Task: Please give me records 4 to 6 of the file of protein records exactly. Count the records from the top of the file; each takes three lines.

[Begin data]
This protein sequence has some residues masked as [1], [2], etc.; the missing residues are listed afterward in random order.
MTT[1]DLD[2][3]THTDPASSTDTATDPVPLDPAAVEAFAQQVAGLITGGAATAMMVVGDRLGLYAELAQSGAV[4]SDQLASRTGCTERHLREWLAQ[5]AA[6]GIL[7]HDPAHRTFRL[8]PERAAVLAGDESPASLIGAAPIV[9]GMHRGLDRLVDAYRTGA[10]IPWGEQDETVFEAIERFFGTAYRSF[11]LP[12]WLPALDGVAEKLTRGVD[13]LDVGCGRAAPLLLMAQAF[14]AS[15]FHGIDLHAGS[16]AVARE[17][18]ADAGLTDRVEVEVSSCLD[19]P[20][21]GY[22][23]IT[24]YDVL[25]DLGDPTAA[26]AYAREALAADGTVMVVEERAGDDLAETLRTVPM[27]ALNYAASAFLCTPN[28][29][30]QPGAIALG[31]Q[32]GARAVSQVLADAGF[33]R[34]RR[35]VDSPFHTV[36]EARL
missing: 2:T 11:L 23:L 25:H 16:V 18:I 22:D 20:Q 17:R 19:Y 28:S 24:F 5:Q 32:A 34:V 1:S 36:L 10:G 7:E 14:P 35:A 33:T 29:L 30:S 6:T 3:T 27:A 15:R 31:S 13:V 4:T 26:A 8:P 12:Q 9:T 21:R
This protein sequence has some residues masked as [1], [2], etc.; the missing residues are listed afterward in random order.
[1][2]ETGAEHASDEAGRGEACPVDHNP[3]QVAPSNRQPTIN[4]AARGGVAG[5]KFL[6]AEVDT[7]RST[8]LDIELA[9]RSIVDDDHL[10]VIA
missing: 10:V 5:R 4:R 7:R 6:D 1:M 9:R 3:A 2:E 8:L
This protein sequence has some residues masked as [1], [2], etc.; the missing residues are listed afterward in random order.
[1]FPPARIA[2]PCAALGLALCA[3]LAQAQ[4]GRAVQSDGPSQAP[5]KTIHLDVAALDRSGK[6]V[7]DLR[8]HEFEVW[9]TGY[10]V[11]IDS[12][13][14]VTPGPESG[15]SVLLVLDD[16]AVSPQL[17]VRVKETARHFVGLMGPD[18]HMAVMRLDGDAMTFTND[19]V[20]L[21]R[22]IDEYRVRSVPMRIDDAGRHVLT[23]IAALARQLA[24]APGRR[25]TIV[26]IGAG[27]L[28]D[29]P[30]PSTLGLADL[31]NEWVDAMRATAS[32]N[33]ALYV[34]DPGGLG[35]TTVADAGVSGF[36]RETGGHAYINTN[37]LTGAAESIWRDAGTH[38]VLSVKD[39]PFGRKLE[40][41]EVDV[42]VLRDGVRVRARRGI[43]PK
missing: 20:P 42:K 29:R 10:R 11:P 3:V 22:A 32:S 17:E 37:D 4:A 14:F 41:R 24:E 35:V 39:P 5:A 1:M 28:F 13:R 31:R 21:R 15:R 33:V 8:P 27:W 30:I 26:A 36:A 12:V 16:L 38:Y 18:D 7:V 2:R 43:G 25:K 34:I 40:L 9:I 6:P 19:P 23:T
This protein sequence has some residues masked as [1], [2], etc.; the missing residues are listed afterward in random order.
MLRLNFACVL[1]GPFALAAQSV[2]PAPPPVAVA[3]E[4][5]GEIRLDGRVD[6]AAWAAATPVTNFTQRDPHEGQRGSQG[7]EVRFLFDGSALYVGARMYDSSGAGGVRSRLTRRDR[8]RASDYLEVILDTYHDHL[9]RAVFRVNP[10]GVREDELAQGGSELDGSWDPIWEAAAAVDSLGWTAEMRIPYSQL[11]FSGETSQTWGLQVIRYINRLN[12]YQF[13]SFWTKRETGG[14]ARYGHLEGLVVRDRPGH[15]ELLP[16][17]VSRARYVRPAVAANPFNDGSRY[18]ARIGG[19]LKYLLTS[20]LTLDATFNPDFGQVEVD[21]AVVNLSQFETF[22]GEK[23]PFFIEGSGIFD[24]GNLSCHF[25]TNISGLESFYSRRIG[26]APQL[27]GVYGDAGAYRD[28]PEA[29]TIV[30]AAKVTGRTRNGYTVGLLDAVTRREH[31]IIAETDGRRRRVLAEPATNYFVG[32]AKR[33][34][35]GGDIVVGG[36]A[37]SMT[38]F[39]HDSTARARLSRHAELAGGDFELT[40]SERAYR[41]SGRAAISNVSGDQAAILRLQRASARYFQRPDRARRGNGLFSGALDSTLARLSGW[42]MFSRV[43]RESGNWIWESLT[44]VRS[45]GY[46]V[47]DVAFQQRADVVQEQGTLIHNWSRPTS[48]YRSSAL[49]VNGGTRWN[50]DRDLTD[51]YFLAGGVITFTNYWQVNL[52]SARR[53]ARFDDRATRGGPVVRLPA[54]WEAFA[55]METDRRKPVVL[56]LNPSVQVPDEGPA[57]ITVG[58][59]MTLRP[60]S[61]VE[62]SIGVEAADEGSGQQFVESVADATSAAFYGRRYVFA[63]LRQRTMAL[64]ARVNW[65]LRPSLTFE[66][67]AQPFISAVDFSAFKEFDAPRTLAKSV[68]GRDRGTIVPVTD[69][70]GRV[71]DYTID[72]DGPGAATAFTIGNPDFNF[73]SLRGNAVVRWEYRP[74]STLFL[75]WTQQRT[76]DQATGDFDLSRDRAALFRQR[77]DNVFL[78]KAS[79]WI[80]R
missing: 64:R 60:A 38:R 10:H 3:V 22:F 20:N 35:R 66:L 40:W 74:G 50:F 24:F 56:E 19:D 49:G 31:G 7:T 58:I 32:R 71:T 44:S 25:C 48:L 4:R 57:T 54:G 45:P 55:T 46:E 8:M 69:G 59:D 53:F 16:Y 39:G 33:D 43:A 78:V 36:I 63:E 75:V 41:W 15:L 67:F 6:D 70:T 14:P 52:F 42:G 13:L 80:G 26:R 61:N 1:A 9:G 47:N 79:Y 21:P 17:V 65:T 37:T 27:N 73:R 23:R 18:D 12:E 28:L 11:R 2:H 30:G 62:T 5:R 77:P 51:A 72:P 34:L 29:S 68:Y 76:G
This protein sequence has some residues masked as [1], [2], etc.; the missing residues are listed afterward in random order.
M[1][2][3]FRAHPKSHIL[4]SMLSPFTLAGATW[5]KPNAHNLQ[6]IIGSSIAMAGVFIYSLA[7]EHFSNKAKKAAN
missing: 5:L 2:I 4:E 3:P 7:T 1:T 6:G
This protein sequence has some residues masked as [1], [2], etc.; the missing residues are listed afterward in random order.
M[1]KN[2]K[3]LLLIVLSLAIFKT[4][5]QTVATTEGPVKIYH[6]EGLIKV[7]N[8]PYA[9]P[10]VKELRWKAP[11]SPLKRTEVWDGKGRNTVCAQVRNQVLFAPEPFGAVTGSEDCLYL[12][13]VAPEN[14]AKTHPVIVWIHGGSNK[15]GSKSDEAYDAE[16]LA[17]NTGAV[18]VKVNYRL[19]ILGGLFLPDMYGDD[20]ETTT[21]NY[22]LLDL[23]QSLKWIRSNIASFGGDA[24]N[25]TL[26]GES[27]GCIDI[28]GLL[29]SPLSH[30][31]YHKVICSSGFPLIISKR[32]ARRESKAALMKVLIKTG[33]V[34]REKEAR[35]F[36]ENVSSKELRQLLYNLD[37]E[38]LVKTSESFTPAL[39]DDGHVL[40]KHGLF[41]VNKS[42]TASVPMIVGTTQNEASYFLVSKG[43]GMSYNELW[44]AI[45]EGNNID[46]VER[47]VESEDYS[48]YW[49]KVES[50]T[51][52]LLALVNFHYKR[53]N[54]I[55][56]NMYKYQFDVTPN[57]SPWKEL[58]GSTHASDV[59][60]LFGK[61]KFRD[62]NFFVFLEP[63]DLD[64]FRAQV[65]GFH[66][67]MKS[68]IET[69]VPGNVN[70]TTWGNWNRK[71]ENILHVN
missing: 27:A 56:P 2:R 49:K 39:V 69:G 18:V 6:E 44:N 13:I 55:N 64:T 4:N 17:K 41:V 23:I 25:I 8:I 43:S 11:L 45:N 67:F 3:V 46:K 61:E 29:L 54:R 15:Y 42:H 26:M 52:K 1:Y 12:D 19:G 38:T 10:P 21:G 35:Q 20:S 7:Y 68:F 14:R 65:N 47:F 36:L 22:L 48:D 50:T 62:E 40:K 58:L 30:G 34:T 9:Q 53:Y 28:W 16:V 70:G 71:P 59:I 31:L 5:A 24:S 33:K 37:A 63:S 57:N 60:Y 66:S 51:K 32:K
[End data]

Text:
This protein sequence has some residues masked as [1], [2], etc.; the missing residues are listed afterward in random order.
MLRLNFACVL[1]GPFALAAQSV[2]PAPPPVAVA[3]E[4][5]GEIRLDGRVD[6]AAWAAATPVTNFTQRDPHEGQRGSQG[7]EVRFLFDGSALYVGARMYDSSGAGGVRSRLTRRDR[8]RASDYLEVILDTYHDHL[9]RAVFRVNP[10]GVREDELAQGGSELDGSWDPIWEAAAAVDSLGWTAEMRIPYSQL[11]FSGETSQTWGLQVIRYINRLN[12]YQF[13]SFWTKRETGG[14]ARYGHLEGLVVRDRPGH[15]ELLP[16][17]VSRARYVRPAVAANPFNDGSRY[18]ARIGG[19]LKYLLTS[20]LTLDATFNPDFGQVEVD[21]AVVNLSQFETF[22]GEK[23]PFFIEGSGIFD[24]GNLSCHF[25]TNISGLESFYSRRIG[26]APQL[27]GVYGDAGAYRD[28]PEA[29]TIV[30]AAKVTGRTRNGYTVGLLDAVTRREH[31]IIAETDGRRRRVLAEPATNYFVG[32]AKR[33][34][35]GGDIVVGG[36]A[37]SMT[38]F[39]HDSTARARLSRHAELAGGDFELT[40]SERAYR[41]SGRAAISNVSGDQAAILRLQRASARYFQRPDRARRGNGLFSGALDSTLARLSGW[42]MFSRV[43]RESGNWIWESLT[44]VRS[45]GY[46]V[47]DVAFQQRADVVQEQGTLIHNWSRPTS[48]YRSSAL[49]VNGGTRWN[50]DRDLTD[51]YFLAGGVITFTNYWQVNL[52]SARR[53]ARFDDRATRGGPVVRLPA[54]WEAFA[55]METDRRKPVVL[56]LNPSVQVPDEGPA[57]ITVG[58][59]MTLRP[60]S[61]VE[62]SIGVEAADEGSGQQFVESVADATSAAFYGRRYVFA[63]LRQRTMAL[64]ARVNW[65]LRPSLTFE[66][67]AQPFISAVDFSAFKEFDAPRTLAKSV[68]GRDRGTIVPVTD[69][70]GRV[71]DYTID[72]DGPGAATAFTIGNPDFNF[73]SLRGNAVVRWEYRP[74]STLFL[75]WTQQRT[76]DQATGDFDLSRDRAALFRQR[77]DNVFL[78]KAS[79]WI[80]R
missing: 64:R 60:A 38:R 10:H 3:V 22:F 20:N 35:R 66:L 40:W 74:G 50:F 24:F 56:E 19:D 49:G 31:G 7:T 58:I 32:R 71:T 44:S 25:C 48:L 4:R 57:T 54:G 45:P 55:T 46:E 8:M 69:G 59:D 53:F 16:Y 39:G 33:D 43:A 78:V 36:I 63:E 75:V 41:W 15:L 67:F 6:D 70:T 14:P 52:F 42:G 13:L 80:G 26:R 61:N 1:A 9:G 47:N 79:Y 21:P 17:V 65:T 37:T 27:N 73:R 23:R 18:D 12:E 28:L 11:R 2:H 30:G 62:T 5:R 77:P 51:A 72:P 34:L 29:S 68:Y 76:G
This protein sequence has some residues masked as [1], [2], etc.; the missing residues are listed afterward in random order.
M[1][2][3]FRAHPKSHIL[4]SMLSPFTLAGATW[5]KPNAHNLQ[6]IIGSSIAMAGVFIYSLA[7]EHFSNKAKKAAN
missing: 5:L 2:I 4:E 3:P 7:T 1:T 6:G
This protein sequence has some residues masked as [1], [2], etc.; the missing residues are listed afterward in random order.
M[1]KN[2]K[3]LLLIVLSLAIFKT[4][5]QTVATTEGPVKIYH[6]EGLIKV[7]N[8]PYA[9]P[10]VKELRWKAP[11]SPLKRTEVWDGKGRNTVCAQVRNQVLFAPEPFGAVTGSEDCLYL[12][13]VAPEN[14]AKTHPVIVWIHGGSNK[15]GSKSDEAYDAE[16]LA[17]NTGAV[18]VKVNYRL[19]ILGGLFLPDMYGDD[20]ETTT[21]NY[22]LLDL[23]QSLKWIRSNIASFGGDA[24]N[25]TL[26]GES[27]GCIDI[28]GLL[29]SPLSH[30][31]YHKVICSSGFPLIISKR[32]ARRESKAALMKVLIKTG[33]V[34]REKEAR[35]F[36]ENVSSKELRQLLYNLD[37]E[38]LVKTSESFTPAL[39]DDGHVL[40]KHGLF[41]VNKS[42]TASVPMIVGTTQNEASYFLVSKG[43]GMSYNELW[44]AI[45]EGNNID[46]VER[47]VESEDYS[48]YW[49]KVES[50]T[51][52]LLALVNFHYKR[53]N[54]I[55][56]NMYKYQFDVTPN[57]SPWKEL[58]GSTHASDV[59][60]LFGK[61]KFRD[62]NFFVFLEP[63]DLD[64]FRAQV[65]GFH[66][67]MKS[68]IET[69]VPGNVN[70]TTWGNWNRK[71]ENILHVN
missing: 27:A 56:P 2:R 49:K 39:V 69:G 18:V 6:E 44:N 13:I 55:N 64:T 4:N 17:K 41:V 23:I 25:I 8:I 43:S 11:L 45:N 67:F 3:V 46:K 61:E 29:L 54:R 15:Y 42:H 26:M 52:K 1:Y 12:D 19:G 38:T 10:P 21:G 35:Q 20:S 7:Y 68:F 14:R 65:N 47:F 36:L 22:L 48:D 50:T 62:E 40:K 58:L 30:G 34:T 9:Q 53:Y 28:W 16:V 70:G 71:P 59:I 31:L 5:A 24:S 33:K 37:A 63:S 57:N 60:Y 66:S 51:K 32:K